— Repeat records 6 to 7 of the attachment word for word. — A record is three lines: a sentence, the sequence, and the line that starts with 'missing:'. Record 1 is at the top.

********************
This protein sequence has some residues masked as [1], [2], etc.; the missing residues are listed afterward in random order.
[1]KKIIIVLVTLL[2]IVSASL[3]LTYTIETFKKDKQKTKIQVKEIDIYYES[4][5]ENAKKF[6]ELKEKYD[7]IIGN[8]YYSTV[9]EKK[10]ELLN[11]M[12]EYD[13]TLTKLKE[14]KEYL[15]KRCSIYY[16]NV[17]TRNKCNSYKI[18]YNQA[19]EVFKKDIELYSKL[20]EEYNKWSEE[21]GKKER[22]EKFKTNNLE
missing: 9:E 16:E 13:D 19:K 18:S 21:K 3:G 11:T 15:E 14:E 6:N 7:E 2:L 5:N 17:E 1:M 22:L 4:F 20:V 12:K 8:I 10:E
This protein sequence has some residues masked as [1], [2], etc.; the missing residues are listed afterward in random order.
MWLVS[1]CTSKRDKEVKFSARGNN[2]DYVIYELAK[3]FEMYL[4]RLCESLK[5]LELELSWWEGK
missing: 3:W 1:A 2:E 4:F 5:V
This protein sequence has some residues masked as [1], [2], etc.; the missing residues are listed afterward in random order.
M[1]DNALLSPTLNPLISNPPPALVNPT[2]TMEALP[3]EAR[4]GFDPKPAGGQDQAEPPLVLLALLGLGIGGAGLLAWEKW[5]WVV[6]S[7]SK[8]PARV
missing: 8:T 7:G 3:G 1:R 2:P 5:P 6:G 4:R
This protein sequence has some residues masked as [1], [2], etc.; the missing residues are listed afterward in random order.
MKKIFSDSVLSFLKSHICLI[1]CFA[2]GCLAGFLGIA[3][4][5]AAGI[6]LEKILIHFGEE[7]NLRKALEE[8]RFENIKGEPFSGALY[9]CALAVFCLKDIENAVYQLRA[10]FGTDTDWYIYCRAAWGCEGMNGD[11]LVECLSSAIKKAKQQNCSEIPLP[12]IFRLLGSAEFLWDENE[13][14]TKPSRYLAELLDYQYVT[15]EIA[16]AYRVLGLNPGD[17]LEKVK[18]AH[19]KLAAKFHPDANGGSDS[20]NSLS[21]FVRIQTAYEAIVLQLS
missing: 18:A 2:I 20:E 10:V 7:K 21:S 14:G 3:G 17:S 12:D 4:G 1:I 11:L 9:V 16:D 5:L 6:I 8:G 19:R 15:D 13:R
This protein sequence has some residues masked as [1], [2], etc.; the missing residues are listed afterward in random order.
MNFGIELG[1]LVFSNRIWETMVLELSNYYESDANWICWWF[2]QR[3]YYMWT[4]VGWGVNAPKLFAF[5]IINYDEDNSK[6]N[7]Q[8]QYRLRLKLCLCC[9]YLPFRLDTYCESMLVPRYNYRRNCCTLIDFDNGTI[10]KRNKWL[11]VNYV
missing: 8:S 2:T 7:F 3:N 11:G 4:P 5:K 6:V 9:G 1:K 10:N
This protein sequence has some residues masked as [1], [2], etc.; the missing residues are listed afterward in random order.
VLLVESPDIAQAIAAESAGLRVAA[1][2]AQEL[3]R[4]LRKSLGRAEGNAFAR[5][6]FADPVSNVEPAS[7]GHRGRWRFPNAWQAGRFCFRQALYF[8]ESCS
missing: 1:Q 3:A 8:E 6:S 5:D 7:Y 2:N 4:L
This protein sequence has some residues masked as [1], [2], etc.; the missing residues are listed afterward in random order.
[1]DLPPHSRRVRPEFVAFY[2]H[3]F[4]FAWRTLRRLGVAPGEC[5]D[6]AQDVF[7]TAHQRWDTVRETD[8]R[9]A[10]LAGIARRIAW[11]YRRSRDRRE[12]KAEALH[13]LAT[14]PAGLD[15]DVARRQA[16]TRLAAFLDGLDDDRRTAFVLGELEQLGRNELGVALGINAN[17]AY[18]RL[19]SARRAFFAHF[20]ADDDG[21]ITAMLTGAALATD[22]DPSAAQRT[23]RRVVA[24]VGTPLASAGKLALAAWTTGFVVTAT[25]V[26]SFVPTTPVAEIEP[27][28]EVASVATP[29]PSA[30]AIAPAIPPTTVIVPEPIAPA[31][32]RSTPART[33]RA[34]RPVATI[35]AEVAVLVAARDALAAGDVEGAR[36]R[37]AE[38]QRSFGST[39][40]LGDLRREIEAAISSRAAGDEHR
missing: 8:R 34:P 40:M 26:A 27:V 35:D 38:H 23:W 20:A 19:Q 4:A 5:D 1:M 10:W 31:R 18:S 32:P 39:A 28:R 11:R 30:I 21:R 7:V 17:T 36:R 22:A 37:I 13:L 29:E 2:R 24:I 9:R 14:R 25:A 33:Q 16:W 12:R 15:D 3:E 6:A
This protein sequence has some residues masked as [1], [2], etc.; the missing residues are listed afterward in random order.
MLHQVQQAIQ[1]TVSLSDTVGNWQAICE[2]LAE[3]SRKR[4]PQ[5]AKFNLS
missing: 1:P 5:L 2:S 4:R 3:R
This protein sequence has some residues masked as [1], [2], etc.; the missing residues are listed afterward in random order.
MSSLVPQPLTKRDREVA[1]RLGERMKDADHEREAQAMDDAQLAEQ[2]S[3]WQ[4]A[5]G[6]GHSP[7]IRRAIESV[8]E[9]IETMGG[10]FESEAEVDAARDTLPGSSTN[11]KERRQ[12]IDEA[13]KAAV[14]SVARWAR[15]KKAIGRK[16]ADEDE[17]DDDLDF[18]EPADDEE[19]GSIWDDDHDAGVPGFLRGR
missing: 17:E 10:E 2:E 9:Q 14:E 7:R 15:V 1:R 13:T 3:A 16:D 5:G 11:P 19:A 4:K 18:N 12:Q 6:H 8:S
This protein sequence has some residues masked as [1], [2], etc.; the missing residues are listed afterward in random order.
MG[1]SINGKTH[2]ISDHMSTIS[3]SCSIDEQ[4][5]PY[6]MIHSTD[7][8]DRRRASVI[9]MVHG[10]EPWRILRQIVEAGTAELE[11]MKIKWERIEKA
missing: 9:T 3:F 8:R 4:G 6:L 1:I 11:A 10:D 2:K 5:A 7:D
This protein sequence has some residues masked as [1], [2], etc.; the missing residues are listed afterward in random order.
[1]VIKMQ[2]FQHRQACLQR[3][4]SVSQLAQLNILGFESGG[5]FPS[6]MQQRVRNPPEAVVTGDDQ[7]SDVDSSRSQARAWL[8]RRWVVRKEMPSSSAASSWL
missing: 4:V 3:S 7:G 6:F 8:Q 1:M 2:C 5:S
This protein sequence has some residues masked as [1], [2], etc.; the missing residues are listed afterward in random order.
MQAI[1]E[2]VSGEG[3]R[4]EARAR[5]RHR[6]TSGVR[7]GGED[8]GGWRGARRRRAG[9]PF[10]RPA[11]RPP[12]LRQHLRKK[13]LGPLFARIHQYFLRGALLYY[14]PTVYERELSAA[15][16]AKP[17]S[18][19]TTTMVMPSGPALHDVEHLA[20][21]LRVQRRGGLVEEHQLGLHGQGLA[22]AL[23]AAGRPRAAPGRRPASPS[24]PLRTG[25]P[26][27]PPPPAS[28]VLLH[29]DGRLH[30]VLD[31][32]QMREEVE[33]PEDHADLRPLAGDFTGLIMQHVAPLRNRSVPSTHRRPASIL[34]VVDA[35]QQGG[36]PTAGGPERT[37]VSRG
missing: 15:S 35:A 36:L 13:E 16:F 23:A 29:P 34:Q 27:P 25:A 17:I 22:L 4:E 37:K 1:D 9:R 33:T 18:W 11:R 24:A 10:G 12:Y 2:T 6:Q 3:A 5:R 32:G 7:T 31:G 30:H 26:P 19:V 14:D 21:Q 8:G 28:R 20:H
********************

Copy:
This protein sequence has some residues masked as [1], [2], etc.; the missing residues are listed afterward in random order.
VLLVESPDIAQAIAAESAGLRVAA[1][2]AQEL[3]R[4]LRKSLGRAEGNAFAR[5][6]FADPVSNVEPAS[7]GHRGRWRFPNAWQAGRFCFRQALYF[8]ESCS
missing: 1:Q 3:A 8:E 6:S 5:D 7:Y 2:N 4:L
This protein sequence has some residues masked as [1], [2], etc.; the missing residues are listed afterward in random order.
[1]DLPPHSRRVRPEFVAFY[2]H[3]F[4]FAWRTLRRLGVAPGEC[5]D[6]AQDVF[7]TAHQRWDTVRETD[8]R[9]A[10]LAGIARRIAW[11]YRRSRDRRE[12]KAEALH[13]LAT[14]PAGLD[15]DVARRQA[16]TRLAAFLDGLDDDRRTAFVLGELEQLGRNELGVALGINAN[17]AY[18]RL[19]SARRAFFAHF[20]ADDDG[21]ITAMLTGAALATD[22]DPSAAQRT[23]RRVVA[24]VGTPLASAGKLALAAWTTGFVVTAT[25]V[26]SFVPTTPVAEIEP[27][28]EVASVATP[29]PSA[30]AIAPAIPPTTVIVPEPIAPA[31][32]RSTPART[33]RA[34]RPVATI[35]AEVAVLVAARDALAAGDVEGAR[36]R[37]AE[38]QRSFGST[39][40]LGDLRREIEAAISSRAAGDEHR
missing: 8:R 34:P 40:M 26:A 27:V 35:D 38:H 23:W 20:A 19:Q 4:A 5:D 1:M 10:W 31:R 18:S 32:P 39:A 28:R 11:R 30:I 21:R 7:V 17:T 36:R 22:A 37:I 13:L 29:E 2:R 24:I 9:R 14:R 25:A 33:Q 16:W 12:R 15:D 3:E 6:A